Ana m numberless other places. 

* Sign. D. iL seq. At die close of the The name is intended to express, as the 

i^^ipttnce it is said tbat the king, in the author tells us (line 230), "a thing ^or 

^^dia great feast which la^ed forty person) almost lost," Digari or XV- 

P^ created the squire king in his room; gar^.— Edit.] 

^ the presence of his twelve loeds. ' Sign. B. ii. 

14' t;he history of 

• Degore ' went furth his waye, 
Through a j^est half a daye : 
He herd no man, nor sawe none, 
Tyll yt past the hygh i^>iie, 
Then herde h^ grete strokes falle. 
That yt made grete noyse with allc^ 
Full sone he thoght that to se^ 
To wete what the str<^e^ myght be : 
There was an erle, both stout and gaye^ 
He was com ther that same daye, 
For to hunt for a dere or a do, 
But bys houndes were gone hym fro. 
Then was ther a dragon grete and grynmie^ 
Full of fyre and also venymme, 
Wyth a wyde throte and tuskes grete,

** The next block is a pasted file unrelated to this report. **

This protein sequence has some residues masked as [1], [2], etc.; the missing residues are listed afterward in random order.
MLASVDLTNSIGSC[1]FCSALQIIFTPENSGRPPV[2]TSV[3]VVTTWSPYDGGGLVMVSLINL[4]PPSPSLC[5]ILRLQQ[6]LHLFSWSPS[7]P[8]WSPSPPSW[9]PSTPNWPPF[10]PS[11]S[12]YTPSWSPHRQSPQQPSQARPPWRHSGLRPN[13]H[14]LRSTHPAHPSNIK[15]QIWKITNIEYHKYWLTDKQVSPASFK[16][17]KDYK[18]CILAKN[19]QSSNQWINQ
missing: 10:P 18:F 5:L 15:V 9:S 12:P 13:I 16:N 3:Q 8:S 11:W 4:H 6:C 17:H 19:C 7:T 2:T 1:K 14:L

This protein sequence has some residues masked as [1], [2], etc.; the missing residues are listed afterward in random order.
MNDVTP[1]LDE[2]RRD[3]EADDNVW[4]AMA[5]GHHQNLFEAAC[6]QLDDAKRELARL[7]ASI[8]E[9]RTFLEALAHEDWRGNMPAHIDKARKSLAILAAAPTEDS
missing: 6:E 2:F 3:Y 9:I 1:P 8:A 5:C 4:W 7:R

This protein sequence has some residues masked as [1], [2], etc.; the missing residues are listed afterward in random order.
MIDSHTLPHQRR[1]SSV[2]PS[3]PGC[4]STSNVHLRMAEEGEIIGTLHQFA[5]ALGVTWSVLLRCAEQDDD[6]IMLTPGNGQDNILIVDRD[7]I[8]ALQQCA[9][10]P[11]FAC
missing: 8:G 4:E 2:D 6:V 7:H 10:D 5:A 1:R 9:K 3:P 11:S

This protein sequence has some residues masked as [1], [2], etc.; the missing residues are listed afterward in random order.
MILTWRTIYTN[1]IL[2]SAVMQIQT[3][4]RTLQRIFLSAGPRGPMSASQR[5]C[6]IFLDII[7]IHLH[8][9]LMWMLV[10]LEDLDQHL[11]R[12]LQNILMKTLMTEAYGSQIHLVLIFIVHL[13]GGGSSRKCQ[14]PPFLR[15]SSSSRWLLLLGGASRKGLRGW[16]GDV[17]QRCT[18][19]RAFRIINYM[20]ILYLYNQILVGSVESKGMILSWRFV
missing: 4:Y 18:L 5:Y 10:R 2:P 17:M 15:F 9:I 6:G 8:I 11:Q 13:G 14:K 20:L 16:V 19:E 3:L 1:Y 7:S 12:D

Uppon that knygte fast gan he bete. 
And as a lyon then was hys feete, 
Hys tayle was long, and fall immeete : 
Betw^ie hys head and hys tayle 
Was xxii fote withouten feyle ; 
Hys body was lyke a wyne tonne. 
He shone ful bryght agaynst the sunne : 
Hys eyen were bright as any glasse. 
His scales were hard as any brasse ; 
And therto he was necked lyke a horse. 
He bare hys hed up wyth grete force : 
The breth of hys mouth that did out blow 
As yt had been a fyre on lowe. 
He was to loke on, as I you telle. 
As yt had bene a fiende of helle. 
Many a man he had shent. 
And many a horse he had rente. 

As the minstrel profession became a science, and the au- 
diaice grew more civilised, refinements began to be studied, 
and the romantic poet sought to gain new attention, and to 


recomm^id his story, by giving it the advantage of a plan. 
Most of the old metrical romances are, from their nature, sup- 
posed to be incoherent rhapsodies. Yet many of them have 
a regular integrity, in which every part contributes to produce 
an intended end. Through various obstacles and difficulties 
one point is kept in view, till the final and general catastrophe